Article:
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What a wonderful word!  It's mere sound can produce a smile.


Tom Thumb once wore a thimble as a hat :

 'A taylor's needle was his sword.

His headpiece was a thimble.

And when he fought, upon my word,

He made the Giants tremble.'

 But oddly few nursery rhymes featured this fanciful word.


Thimbles of some sort have been used since man (or woman) began pushing needles through hides. 

The Metropolitan Museum is said to have a stone example from about 2000 BC. 

A 2000 year old Han Dynasty ring-form thimble has been found in China. 

There is controversy over whether or not the Greeks and Romans used them - although examples exist. 

Thimbles  have been found in England dating back to the 10th century -

their use being widespread by the 14th century, with manufacturing centers in Nuremberg and Holland.


Most early thimbles were made of brass, 'precious metal' thimbles being somewhat rare,

and silver often considered a bit too soft.

However, Elizabeth I is said to have given a thimble set with precious stones as a gift to a lady-in-waiting.

And thimbles have, ever since, been regarded as the "ideal gift for a lady".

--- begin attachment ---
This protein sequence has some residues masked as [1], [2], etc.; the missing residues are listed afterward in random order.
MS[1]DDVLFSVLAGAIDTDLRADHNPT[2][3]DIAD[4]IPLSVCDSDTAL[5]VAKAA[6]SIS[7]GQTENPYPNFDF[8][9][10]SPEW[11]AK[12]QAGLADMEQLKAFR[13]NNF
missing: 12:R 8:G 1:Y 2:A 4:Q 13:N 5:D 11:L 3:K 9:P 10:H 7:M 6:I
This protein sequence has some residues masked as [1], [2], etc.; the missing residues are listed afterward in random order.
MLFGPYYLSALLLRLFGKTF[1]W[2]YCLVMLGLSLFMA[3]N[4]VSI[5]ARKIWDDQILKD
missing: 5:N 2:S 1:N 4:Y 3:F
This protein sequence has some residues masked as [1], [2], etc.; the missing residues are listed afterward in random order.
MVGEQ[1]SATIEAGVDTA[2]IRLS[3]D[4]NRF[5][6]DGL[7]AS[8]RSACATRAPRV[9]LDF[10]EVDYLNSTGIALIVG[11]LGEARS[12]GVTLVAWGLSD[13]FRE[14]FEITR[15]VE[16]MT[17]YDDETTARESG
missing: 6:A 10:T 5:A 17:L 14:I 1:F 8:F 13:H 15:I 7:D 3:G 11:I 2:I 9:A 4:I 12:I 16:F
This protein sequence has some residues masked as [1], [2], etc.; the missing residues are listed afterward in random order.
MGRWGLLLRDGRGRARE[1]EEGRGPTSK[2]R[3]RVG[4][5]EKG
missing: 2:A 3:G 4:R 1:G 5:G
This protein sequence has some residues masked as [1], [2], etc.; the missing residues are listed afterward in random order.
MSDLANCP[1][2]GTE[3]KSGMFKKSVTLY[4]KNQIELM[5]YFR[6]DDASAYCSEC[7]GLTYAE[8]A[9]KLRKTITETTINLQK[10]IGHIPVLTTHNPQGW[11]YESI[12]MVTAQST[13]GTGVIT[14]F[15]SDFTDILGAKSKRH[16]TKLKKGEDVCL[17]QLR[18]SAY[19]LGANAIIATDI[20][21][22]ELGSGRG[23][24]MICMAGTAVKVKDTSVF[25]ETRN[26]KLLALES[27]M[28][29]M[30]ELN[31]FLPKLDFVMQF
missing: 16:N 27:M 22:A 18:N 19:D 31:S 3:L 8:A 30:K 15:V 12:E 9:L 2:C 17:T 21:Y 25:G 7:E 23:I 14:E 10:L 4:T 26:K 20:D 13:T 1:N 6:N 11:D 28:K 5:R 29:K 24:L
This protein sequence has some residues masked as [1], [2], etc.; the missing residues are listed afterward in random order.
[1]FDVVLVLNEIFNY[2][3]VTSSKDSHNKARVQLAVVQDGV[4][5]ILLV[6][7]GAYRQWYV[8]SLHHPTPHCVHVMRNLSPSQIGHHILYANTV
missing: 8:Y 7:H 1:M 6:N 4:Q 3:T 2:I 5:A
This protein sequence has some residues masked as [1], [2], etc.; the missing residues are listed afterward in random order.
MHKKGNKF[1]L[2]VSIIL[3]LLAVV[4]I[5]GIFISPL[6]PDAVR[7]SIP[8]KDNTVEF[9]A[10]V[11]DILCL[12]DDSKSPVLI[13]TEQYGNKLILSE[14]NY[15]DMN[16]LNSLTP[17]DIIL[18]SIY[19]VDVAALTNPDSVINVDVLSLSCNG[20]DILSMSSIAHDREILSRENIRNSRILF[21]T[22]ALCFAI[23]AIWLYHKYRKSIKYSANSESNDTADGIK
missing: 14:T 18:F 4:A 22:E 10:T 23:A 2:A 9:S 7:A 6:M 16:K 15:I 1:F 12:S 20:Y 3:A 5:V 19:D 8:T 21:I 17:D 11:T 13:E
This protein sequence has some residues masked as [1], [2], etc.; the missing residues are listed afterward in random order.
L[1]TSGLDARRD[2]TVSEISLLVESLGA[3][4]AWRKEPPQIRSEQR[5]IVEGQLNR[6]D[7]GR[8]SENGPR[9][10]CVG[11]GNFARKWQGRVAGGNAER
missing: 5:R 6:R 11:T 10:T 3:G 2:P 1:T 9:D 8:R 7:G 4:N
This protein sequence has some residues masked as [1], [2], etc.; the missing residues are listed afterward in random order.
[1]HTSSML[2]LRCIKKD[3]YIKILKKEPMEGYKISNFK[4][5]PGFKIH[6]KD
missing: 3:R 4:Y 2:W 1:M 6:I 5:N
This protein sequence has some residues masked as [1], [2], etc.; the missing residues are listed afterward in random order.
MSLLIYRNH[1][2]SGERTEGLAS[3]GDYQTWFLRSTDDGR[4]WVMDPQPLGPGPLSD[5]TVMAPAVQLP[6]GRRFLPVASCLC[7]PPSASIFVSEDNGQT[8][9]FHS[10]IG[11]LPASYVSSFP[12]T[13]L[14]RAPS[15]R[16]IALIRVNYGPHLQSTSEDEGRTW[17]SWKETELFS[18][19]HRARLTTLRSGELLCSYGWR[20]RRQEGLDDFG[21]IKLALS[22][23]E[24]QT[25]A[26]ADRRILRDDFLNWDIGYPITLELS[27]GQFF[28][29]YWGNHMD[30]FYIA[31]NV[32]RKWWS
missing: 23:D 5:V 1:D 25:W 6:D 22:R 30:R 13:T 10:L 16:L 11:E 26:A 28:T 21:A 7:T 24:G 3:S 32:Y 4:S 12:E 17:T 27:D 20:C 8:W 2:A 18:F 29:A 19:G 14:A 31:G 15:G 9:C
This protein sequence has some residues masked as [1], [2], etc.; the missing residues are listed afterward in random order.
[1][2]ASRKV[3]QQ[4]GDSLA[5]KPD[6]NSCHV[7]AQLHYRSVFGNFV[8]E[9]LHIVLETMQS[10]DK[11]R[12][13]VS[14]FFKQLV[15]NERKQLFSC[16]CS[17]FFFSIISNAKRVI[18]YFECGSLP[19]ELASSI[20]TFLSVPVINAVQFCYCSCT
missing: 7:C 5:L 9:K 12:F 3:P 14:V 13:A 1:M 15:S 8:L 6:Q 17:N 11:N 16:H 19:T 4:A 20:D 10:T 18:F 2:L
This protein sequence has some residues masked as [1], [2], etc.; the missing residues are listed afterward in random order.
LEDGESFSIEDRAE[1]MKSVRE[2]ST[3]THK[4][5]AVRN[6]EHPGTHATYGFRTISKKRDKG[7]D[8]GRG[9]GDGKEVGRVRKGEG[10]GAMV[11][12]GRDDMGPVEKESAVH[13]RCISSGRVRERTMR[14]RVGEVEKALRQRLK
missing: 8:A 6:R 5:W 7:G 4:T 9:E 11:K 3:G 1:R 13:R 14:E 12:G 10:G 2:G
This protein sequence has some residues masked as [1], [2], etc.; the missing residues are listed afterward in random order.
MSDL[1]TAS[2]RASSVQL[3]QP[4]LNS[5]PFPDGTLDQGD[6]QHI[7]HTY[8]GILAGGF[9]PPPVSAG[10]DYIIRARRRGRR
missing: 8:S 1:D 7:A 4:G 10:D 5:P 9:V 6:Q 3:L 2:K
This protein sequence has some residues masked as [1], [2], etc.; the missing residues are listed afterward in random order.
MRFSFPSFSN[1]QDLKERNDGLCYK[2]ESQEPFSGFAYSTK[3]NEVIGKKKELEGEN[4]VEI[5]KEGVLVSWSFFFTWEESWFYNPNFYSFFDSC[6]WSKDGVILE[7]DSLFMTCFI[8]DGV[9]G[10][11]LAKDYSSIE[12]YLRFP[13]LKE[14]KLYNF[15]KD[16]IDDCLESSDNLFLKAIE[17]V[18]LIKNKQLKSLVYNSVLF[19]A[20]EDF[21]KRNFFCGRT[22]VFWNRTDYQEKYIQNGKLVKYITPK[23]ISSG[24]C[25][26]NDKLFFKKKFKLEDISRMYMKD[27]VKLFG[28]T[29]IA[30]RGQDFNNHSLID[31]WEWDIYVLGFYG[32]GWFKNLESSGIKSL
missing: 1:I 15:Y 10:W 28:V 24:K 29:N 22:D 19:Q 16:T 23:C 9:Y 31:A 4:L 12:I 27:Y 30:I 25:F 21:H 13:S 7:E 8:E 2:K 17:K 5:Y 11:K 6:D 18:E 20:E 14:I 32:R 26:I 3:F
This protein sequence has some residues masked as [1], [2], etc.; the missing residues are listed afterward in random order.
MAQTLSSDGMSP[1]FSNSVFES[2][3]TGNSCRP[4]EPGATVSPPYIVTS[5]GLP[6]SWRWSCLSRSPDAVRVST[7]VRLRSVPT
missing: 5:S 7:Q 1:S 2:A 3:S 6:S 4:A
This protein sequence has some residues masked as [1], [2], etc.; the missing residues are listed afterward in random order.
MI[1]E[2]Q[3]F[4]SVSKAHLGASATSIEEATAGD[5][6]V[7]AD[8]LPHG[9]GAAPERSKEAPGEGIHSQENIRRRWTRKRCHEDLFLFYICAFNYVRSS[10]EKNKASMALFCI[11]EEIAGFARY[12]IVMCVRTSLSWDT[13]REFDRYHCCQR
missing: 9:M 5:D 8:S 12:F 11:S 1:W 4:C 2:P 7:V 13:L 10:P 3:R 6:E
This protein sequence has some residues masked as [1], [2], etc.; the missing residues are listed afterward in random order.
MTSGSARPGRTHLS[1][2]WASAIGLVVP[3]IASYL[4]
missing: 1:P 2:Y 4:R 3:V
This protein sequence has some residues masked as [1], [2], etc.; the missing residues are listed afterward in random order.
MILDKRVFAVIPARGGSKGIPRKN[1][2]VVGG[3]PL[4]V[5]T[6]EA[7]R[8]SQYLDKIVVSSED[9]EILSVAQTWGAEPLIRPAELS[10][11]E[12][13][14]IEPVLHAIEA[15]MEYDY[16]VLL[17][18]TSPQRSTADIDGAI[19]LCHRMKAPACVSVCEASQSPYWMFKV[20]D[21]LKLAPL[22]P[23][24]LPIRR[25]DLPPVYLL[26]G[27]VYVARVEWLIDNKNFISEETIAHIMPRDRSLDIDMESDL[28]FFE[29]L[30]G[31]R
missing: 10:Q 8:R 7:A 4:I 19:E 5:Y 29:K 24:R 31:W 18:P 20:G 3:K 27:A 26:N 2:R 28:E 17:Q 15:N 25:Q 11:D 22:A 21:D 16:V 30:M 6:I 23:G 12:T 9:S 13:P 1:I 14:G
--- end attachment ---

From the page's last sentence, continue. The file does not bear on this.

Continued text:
In the 19th century, thimbles also were used as a measure for spirits and gunpowder :

thus the term "Just a Thimbleful" (these 'tot' thimbles becoming the "ideal gift for a gentleman").


We are delighted to present a small selection of English thimbles of silver and enamel,

dating from the time of Elizabeth  I (c1590-1600), to a 19th century leather-cased tot thimble.

They all make my day just a little brighter. 

I hope they do the same for you.




 Please click here, or on the images above for the fully illustrated page.



Please email, or call, if you have any questions.  Yes...all are for sale.


Millicent Ford Creech



901-761-1163 (gallery) / 901-827-4668 (cell)



Hours : Wed.-Sat. 11-6, or by appointment

Complimentary Gift Wrapping


mfcreech@bellsouth.net  or  mfordcreech@gmail.com



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English Thimbles, Silver & Enamel, from c1590-1876